After a 44 year mission that saw it sailing almost 1.4 million miles – and crossing the equator 43 times – the R/V Knorr, the Woods Hole Oceanographic Institution’s venerable research ship, has been retired with full honors.
The Knorr’s final fate remains unknown. However, few think that the venerable mistress of the seas will be scrapped – especially with the amount of cutting-edge navigational equipment stuffed into the 279-foot hull.Not Credited
The ship’s final berthing occurred on Wednesday, where it was greeted by former crew and their families. Kent Sheasley, captain of the ship for its final voyage, saluted the gathered crowd by blasting the Knorr’s powerful foghorn and demonstrating the famous agility of the vessel, spinning it 180 degrees as it coasted into port. The old girl was provided with a drone escort and a welcoming round of cannon fire once it finally berthed; Captain Sheasley, who had piloted the Knorr through hurricanes and 70 foot seas both fearlessly and successfully, said that with the ship’s final berthing an incredible era had come to a close.
The ship, which launched in August of 1698,was named for Ernest R. Knorr, a Navy cartographer from the nineteenth century who led the first systematic effort to chart the oceans of the world. Sadly, between shifting governmental priorities and federal budget cuts, Woods Hole doesn’t have the requisite funds to continue operating the storied vessel. Now, the Knorr joins the R/V Melville, her sister ship, in retirement – leaving only seven ships in the United States’ academic exploratory research fleet that can remain at sea for long periods of time in nearly any weather conditions.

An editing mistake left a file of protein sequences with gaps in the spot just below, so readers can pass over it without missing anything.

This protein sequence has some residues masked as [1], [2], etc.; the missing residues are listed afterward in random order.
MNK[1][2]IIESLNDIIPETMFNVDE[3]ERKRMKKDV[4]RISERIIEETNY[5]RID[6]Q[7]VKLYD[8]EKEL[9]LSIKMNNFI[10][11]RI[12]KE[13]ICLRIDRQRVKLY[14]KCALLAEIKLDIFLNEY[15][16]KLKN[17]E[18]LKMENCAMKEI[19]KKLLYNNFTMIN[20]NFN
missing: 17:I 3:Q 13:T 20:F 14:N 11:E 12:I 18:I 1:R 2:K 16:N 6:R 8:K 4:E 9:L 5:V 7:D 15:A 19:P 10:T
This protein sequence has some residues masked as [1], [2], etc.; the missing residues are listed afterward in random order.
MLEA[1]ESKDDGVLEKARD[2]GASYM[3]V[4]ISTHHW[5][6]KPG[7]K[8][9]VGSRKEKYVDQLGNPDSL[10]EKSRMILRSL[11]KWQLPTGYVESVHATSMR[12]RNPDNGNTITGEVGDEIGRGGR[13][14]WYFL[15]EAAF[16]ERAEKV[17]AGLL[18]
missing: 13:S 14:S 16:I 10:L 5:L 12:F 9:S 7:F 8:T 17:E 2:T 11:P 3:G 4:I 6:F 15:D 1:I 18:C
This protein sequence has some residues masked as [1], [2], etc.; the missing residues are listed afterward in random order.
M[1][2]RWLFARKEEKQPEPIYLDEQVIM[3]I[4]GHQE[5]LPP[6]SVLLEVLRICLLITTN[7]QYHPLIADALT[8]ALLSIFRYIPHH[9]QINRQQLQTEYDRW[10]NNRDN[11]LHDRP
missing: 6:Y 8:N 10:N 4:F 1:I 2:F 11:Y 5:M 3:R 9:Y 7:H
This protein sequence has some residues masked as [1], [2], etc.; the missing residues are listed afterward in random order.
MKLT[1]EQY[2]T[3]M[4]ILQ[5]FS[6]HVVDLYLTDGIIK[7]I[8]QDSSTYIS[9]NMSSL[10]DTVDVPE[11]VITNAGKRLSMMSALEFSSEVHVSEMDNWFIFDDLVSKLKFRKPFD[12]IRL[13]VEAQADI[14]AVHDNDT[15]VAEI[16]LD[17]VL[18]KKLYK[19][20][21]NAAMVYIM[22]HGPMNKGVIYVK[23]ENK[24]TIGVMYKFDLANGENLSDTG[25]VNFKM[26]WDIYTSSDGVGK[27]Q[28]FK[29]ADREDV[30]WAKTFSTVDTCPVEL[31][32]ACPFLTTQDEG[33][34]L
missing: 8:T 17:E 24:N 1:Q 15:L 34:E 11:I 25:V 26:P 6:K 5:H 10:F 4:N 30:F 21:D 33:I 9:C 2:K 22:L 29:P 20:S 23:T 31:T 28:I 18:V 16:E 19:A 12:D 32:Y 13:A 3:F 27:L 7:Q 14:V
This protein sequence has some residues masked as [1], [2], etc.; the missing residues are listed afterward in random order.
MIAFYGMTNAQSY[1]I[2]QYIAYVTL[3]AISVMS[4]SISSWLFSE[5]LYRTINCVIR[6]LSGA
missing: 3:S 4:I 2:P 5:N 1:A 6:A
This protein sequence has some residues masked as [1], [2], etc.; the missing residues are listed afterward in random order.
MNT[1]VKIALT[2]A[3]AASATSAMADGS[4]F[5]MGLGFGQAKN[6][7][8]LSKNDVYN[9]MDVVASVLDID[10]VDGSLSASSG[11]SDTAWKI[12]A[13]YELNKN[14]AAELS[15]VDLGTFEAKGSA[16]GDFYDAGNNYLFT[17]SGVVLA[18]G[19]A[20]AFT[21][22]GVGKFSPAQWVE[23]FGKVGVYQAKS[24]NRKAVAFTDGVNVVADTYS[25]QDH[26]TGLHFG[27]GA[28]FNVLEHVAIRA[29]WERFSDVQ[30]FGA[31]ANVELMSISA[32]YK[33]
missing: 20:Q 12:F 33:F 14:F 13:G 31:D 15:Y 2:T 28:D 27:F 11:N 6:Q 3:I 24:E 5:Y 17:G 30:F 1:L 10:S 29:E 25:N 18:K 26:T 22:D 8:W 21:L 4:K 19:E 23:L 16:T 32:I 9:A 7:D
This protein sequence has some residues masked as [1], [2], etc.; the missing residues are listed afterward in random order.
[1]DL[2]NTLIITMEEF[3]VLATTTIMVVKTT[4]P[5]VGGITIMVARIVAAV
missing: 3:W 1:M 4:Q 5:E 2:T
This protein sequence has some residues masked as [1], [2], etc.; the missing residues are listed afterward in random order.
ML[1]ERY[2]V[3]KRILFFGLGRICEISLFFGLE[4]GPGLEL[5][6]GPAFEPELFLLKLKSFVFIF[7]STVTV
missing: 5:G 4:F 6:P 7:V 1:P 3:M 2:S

The Knorr’s final fate remains unknown. However, few think that the venerable mistress of the seas will be scrapped – especially with the amount of cutting-edge navigational equipment stuffed into the 279-foot hull. The US Navy owned ship could very well be gifted to a foreign country for its own research endeavors, which would ensure that the Knorr’s legacy lives on for just that much longer.
At the end of Wednesday’s final berthing ceremony, the 55-member crew disembarked the Knorr from the last time. Left behind were a number of signs these scientists and researchers had affixed to the deck with messages that showcased the deep emotional impact of losing the ship. Captain Sheasley echoed the sentiment, saying that he trusted the Knorr – and that she will be missed.
This archive content was originally published December 6, 2014 (www.betawired.com)